The Chevrolet Camaro is dying, the Dodge Challenger and Charger are on the way out, and Pontiac is long gone.

    But Ford says it’s confident the Mustang has plenty of life left in it, and is expecting to benefit from the death of its cross-town rivals in its segment.

    “This isn’t our first time that Camaro and Challenger haven’t been with us,” Ford Mustang brand manager Jim Owens told Australian media.

    “There’s been times where they’ve not been here in the segment, and we’ve been there continuously.”

    Prior to its modern rebirth in 2010, the Chevrolet Camaro had been off sale since 2002. Likewise the Dodge Challenger, which was revived in 2008 after being discontinued in 1983.

    “First in, last out. We’ll still be there,” Mr Owens said.

    Ford is expecting some of the people looking at a Camaro or Challenger to consider the new Mustang, although the brand is well aware that old brand allegiances die hard.

    “For the people who have a bowtie tattooed on their body, or a Challenger Hellcat, Redeye, Demon… we probably won’t bring those people in,” Mr Owens explained.

    “For those who are still interested in an internal-combustion engine version of the sports car and don’t have their loyalties, we really believe we have not only the design, but the powertrain and the suspension, and that technology [to win them over].”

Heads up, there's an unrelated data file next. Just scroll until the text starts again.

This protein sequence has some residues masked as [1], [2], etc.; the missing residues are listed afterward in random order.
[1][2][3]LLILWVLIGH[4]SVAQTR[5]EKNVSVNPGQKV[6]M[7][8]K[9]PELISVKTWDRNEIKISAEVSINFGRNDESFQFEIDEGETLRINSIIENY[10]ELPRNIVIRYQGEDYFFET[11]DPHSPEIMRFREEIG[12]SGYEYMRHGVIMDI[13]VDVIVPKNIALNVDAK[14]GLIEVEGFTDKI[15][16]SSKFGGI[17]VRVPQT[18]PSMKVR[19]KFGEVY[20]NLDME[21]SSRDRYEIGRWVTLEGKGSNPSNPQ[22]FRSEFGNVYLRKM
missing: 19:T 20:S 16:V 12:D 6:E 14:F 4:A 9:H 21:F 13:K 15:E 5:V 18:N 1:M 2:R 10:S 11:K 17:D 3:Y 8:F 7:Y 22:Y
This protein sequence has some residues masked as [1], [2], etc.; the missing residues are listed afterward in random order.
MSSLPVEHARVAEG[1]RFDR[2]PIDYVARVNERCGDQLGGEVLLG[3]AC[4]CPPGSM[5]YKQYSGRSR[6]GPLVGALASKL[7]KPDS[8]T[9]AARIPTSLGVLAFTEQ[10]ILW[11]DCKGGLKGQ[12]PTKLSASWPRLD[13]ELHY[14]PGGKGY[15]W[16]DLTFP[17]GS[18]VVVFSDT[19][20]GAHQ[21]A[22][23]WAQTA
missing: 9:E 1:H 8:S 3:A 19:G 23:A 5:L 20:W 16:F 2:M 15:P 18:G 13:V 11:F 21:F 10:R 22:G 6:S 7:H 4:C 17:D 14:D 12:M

Emissions standards are making it harder for carmakers selling cars with thirsty V8 engines in large quantities. Ford says it’s banking on its electric cars, including the Mustang Mach E SUV, to offset the emissions from the Mustang for now.

    “At least here in the US, we are meeting the requirements through our [sales] mix,” Mr Owens explained.

    “Part of the reason why we were allowed to do two new internal combustion engines is the success of the [F-150] Lightning and the success of the Mustang Mach E. Those are zero-emission vehicles that go out.

    “Regulations are going to be what regulations are, and we are going to continue to comply. We right now do it through fleet balancing, we produce a certain number to be compliant.”

    MORE: Everything Ford Mustang

    Scott Collie

    Scott Collie is an automotive journalist based in Melbourne, Australia. Scott studied journalism at RMIT University and, after a lifelong obsession with everything automotive, started covering the car industry shortly afterwards. He has a passion for travel, and is an avid Melbourne Demons supporter.

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